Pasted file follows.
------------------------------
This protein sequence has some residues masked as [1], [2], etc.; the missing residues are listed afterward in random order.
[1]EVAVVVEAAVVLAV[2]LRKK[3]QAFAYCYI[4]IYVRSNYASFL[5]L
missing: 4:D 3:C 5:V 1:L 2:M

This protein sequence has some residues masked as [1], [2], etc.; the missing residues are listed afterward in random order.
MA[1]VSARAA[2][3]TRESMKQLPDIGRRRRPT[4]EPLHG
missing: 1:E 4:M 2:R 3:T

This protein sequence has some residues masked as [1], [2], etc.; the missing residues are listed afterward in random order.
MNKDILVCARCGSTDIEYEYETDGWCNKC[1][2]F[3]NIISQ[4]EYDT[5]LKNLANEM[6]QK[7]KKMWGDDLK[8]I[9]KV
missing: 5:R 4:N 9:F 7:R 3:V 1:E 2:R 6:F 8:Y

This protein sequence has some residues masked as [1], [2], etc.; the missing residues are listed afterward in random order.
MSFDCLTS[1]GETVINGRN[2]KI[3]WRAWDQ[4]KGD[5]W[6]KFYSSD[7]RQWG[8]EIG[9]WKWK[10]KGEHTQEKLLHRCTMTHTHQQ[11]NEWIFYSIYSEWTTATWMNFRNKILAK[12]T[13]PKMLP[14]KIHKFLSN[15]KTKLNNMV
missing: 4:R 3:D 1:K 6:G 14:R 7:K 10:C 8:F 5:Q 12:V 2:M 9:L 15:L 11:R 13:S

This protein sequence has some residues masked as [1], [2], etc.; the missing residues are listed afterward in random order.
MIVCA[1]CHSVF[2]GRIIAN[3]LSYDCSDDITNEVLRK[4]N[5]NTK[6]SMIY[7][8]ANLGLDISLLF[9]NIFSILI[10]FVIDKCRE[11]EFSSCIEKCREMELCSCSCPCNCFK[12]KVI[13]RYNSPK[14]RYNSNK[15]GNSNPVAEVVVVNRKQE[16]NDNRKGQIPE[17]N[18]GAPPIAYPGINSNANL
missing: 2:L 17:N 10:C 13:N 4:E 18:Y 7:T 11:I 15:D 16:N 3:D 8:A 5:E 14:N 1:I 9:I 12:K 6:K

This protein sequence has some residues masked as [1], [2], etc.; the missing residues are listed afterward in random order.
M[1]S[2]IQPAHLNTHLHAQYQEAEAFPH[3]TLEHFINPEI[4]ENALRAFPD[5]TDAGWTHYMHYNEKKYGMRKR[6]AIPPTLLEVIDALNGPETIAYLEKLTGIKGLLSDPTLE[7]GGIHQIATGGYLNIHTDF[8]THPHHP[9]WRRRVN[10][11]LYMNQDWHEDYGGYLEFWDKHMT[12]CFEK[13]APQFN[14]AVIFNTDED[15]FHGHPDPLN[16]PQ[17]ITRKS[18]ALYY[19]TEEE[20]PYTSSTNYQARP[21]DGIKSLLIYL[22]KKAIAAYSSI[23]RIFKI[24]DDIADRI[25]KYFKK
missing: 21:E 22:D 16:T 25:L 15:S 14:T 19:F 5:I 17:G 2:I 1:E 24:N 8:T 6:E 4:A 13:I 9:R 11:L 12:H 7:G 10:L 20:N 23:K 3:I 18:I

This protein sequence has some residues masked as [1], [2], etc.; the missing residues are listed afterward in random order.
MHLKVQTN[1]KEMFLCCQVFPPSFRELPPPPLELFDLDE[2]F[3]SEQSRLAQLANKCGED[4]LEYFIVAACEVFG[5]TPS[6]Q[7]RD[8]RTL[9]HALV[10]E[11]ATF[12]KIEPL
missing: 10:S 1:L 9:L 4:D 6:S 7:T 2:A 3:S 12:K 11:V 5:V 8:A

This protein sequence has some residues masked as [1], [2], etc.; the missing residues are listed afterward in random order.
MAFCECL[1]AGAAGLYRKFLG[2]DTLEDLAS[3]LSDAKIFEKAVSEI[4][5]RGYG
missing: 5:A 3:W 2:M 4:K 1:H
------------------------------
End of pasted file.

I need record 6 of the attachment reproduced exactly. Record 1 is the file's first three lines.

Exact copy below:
This protein sequence has some residues masked as [1], [2], etc.; the missing residues are listed afterward in random order.
M[1]S[2]IQPAHLNTHLHAQYQEAEAFPH[3]TLEHFINPEI[4]ENALRAFPD[5]TDAGWTHYMHYNEKKYGMRKR[6]AIPPTLLEVIDALNGPETIAYLEKLTGIKGLLSDPTLE[7]GGIHQIATGGYLNIHTDF[8]THPHHP[9]WRRRVN[10][11]LYMNQDWHEDYGGYLEFWDKHMT[12]CFEK[13]APQFN[14]AVIFNTDED[15]FHGHPDPLN[16]PQ[17]ITRKS[18]ALYY[19]TEEE[20]PYTSSTNYQARP[21]DGIKSLLIYL[22]KKAIAAYSSI[23]RIFKI[24]DDIADRI[25]KYFKK
missing: 21:E 22:D 16:T 25:L 15:S 14:T 19:F 5:I 17:G 2:I 1:E 24:N 8:T 6:E 4:A 13:I 9:R 11:L 12:H 7:G 10:L 20:N 23:K 3:I 18:I